Thursday, October 6, 2011

A new wine is born: Anemoi Boreas

New wineries pop up all the time. Every year we see new wineries in California trying to sell the next big thing. New winery owners plop down several million dollars on a few acres of prime real estate, pay one of the state's top viticulturists to manage their grapes and finally pay a celebrity winemaker's ransom to consult on how to make a wine that will score 100 points from one of the wine world's tastemakers like Robert Parker, Jr. or Steve Heimoff.

More often than not, a larger winery or wine conglomerate will buy another winery and incorporate the new brand into its portfolio. The new management infuses capital and shakes things up to give the appearance of the brand being reborn. Sometimes this works, and sometimes it doesn't. Very rarely do you see one producer operating two wine brands completely independent of each other.

Tuesday, October 4, 2011

Wine writers are lazy

Wine writers are lazy. Not in the sense that they don't work hard at what they do (well, my posting has been rather pathetic of late), but they don't necessarily do what they should be doing. Wine writers' main goal should be evaluating and describing wines so that consumers get the best wine for their money. Many do this and do it well, but as a group the major wine pundits have been stuck in a rut. James Suckling claimed that he was going to find the next big thing before any one else and where has he been tasting? Bordeaux, Napa and Tuscany... Those are the current and past big things for sure, but not the next big thing. Most wine drinkers know that the wines from those regions which Suckling is reviewing are of high quality. Suckling is tasting the same wines year after year trying to distinguish which $100+ wines are worthy of his 100-point decrees. Rating swings from 92 points to 95 points drive business for many of these wines. Nevertheless, most of these wines sell well and are priced accordingly (or unfortunately overpriced). While many glossies and celebrity critics only publish wine reviews of wines rated 85 points or higher, Suckling has taken the threshold up to 90 points. Suckling knows that he can find more than a handful of these types of wines in his favorite regions. Yet, he is afraid to venture into uncharted territory for the fear of only finding one or two great wines in a non-traditional wine region. Life is too short to drink poorly made wine, but life is also too short to drink the same wines year after year. Good wine is worth the risk and effort to find it.

Other wine reviewers are so lazy that not even know that certain wine regions produce wine. Stephen Elliot of the Connoisseur's Guide to California Wine recently visited Palisade, CO without knowing it was in the Grand Valley AVA and home to 25 wineries. Now, of course Palisade is most definitely not a mecca of wine production, but I think that a wine "expert" would at least check to see if his vacation spot has any wineries. I don't claim to know of every wine region in the world, let alone the U.S., but when I drove to Wisconsin this past summer, I made sure to research any wineries along our route. Lo and behold, we stopped at a winery in Nebraska, Iowa and Wisconsin. I will forgive Mr. Elliot's mistake as he and his co-writers are so focused on California wine that it takes accidental encounters for wineries in other regions to come across their radar. But to his surprise, Stephen actually enjoyed the wines made by Canyon Wind Cellars in this little part of the wine world. Who'd have thunk that?!?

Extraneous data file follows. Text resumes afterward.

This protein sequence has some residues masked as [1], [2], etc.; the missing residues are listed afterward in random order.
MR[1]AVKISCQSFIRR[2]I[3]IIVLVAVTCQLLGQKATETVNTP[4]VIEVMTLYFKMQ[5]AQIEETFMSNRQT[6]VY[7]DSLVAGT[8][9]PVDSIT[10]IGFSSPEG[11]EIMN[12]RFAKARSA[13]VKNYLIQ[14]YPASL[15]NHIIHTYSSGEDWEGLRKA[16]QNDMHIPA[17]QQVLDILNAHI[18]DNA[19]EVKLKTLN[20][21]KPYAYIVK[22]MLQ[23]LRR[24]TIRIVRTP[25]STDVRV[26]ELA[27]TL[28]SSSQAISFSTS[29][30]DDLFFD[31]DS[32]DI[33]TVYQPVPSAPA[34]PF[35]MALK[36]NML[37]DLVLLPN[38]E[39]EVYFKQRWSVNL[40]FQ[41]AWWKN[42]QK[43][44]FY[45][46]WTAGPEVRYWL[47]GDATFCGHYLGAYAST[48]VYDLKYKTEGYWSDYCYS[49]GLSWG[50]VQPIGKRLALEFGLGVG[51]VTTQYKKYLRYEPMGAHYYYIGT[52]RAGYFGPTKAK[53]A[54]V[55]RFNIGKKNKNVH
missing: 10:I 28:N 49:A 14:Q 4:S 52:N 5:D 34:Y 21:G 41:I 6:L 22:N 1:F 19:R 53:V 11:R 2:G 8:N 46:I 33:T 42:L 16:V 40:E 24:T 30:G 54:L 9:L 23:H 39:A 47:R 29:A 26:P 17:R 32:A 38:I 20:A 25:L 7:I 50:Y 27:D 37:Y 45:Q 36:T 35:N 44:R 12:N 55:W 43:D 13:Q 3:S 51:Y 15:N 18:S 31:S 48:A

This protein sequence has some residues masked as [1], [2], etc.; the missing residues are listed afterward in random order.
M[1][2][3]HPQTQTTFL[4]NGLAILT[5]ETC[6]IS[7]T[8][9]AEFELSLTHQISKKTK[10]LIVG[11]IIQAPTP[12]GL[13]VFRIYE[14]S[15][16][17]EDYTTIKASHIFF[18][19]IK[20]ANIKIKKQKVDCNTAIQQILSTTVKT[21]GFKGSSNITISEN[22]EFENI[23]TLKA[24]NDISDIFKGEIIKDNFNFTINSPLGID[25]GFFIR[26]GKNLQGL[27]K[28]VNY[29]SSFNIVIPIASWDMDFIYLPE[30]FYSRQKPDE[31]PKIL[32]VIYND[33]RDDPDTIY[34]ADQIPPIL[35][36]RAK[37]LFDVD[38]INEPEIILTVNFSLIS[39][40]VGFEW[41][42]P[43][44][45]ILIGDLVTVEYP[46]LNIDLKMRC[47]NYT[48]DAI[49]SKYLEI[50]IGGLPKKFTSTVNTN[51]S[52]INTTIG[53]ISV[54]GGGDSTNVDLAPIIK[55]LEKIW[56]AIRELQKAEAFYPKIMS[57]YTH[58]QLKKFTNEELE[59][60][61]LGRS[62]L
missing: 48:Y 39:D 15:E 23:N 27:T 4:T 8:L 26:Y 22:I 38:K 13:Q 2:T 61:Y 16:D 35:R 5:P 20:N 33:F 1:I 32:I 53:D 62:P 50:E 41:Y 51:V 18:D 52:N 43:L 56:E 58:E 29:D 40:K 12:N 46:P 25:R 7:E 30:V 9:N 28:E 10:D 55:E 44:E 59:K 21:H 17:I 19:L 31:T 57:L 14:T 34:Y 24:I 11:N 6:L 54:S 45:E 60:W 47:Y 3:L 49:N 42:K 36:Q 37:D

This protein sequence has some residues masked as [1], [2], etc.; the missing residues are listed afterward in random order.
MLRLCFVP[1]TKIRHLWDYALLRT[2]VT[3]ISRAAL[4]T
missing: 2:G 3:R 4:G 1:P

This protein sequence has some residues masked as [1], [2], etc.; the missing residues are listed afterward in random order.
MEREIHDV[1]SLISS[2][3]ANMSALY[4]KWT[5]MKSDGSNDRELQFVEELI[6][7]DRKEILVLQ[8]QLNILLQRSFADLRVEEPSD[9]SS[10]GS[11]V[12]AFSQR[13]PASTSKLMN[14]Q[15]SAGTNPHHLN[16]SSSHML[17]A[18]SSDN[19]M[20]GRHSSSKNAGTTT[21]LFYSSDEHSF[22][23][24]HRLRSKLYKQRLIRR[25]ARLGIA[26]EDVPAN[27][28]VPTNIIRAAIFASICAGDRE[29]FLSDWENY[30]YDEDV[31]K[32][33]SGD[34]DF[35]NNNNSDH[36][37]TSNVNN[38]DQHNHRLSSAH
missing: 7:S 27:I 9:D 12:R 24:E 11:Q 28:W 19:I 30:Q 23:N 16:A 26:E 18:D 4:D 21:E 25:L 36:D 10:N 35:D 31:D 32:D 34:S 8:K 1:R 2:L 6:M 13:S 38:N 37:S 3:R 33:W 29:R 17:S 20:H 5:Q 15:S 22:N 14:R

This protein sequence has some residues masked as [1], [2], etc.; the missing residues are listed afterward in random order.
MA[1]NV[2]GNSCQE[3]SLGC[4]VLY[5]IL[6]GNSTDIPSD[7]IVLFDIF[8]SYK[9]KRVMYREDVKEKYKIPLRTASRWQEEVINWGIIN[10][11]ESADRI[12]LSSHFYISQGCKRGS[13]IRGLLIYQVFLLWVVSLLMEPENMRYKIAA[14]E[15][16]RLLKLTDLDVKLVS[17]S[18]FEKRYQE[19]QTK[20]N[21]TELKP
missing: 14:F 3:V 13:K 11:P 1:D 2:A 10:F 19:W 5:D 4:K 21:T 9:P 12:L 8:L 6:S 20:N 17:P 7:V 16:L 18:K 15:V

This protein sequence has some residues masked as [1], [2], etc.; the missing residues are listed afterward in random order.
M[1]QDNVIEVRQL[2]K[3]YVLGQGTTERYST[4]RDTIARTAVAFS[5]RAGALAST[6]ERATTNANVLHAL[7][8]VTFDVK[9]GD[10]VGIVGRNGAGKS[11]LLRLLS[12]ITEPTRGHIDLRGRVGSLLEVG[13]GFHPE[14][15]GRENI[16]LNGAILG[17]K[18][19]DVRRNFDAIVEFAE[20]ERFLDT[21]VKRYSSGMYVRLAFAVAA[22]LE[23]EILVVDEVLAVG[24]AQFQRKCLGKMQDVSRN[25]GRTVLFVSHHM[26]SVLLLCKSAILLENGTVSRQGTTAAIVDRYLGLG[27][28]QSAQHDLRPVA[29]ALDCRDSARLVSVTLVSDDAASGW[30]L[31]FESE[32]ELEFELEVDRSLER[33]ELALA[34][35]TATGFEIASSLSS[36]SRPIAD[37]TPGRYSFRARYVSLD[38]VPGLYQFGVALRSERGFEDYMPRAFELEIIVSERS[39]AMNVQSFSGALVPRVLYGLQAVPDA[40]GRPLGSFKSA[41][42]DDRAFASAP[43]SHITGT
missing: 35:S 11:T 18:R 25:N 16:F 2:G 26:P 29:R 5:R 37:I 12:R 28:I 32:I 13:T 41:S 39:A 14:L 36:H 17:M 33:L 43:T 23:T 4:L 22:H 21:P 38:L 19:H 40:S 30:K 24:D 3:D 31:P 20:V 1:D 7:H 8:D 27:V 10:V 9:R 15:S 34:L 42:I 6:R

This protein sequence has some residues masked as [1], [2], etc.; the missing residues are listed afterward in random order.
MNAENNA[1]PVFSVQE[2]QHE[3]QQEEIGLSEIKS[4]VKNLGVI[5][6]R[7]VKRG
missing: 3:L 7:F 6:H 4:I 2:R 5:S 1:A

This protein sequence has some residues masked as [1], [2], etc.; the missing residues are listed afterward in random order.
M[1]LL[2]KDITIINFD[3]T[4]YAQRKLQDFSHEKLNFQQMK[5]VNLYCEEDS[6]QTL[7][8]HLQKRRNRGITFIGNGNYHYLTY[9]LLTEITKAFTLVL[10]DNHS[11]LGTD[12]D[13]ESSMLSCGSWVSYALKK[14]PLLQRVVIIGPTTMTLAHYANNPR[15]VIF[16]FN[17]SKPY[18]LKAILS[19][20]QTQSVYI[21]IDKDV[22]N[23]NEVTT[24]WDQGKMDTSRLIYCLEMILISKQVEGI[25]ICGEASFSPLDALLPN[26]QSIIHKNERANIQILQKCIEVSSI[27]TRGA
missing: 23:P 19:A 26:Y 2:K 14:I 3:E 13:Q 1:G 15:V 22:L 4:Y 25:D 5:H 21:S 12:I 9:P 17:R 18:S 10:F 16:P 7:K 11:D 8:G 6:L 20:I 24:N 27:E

However, I was pleasantly surprised a few days ago when James Molesworth tweeted, "Looks like a flight of wines from the Finger Lakes, Virginia and Colorado lined up in the tasting room today..." Granted, James is the tasting coordinator for Wine Spectator and is stuck reviewing wines from non-mainstream regions such as Chile, Loire Valley, South Africa and New York's Finger Lakes. At least he has Kim Marcus' and Harvey Steiman's beats beat! Now, this tasting isn't going to change much, but at least Wine Spectator has Colorado wine on its radar! While there haven't been any "next big thing" proclamations about these regions, Molesworth was happy to report that, "Good, competent winemaking [is] now the norm more than not, thankfully."

Steve Heimoff, west coast editor for Wine Enthusiast, said he doesn't review Colorado wine because no one pays him to do so. I can understand that it is his job to review the top wines from California, but I bet he tastes wines from Bordeaux, Burgundy and other regions to keep his palate calibrated and not Calicentric. He should also be seeking out wines from Arizona, Colorado, Idaho, and New Mexico to see what California's neighbors are producing. You can bet that reviewers of American automobiles are keeping tabs on what German and Japanese manufacturers are making.